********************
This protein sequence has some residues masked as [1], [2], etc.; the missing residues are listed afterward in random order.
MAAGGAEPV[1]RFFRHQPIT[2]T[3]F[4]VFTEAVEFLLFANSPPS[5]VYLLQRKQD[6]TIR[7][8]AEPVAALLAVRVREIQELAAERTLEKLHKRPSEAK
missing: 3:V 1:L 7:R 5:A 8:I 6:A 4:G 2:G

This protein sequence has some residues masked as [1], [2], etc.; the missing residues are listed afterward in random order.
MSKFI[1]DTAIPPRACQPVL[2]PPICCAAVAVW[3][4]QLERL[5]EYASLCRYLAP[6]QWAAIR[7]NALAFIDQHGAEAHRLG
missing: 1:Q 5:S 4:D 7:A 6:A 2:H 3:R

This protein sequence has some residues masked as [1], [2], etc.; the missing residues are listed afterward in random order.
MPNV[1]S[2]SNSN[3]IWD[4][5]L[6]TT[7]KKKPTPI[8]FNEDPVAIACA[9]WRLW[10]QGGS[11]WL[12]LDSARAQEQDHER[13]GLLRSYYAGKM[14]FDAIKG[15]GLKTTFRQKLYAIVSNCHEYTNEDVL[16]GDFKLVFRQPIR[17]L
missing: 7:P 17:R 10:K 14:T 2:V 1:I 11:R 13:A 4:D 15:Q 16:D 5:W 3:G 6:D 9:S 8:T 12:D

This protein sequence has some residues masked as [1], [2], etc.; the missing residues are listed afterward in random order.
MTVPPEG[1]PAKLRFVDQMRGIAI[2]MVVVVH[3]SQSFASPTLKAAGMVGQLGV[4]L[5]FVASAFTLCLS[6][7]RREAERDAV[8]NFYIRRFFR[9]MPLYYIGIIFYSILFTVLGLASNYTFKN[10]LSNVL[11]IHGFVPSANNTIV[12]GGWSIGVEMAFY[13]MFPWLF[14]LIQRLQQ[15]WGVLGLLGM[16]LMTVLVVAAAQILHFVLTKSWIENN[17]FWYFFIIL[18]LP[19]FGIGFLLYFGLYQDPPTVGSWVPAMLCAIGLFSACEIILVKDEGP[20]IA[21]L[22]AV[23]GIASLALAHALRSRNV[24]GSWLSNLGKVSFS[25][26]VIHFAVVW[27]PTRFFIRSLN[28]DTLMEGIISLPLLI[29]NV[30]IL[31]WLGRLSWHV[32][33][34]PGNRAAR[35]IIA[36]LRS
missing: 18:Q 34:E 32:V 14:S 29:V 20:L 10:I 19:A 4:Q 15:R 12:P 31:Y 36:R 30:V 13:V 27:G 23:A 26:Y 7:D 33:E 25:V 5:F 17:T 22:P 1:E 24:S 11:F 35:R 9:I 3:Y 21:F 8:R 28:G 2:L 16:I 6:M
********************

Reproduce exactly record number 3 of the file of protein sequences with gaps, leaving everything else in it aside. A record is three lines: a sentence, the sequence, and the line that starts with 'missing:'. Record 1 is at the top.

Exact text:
This protein sequence has some residues masked as [1], [2], etc.; the missing residues are listed afterward in random order.
MPNV[1]S[2]SNSN[3]IWD[4][5]L[6]TT[7]KKKPTPI[8]FNEDPVAIACA[9]WRLW[10]QGGS[11]WL[12]LDSARAQEQDHER[13]GLLRSYYAGKM[14]FDAIKG[15]GLKTTFRQKLYAIVSNCHEYTNEDVL[16]GDFKLVFRQPIR[17]L
missing: 7:P 17:R 10:K 14:T 2:V 1:I 11:R 13:A 4:D 15:Q 16:D 5:W 3:G 6:D 9:S 8:T 12:D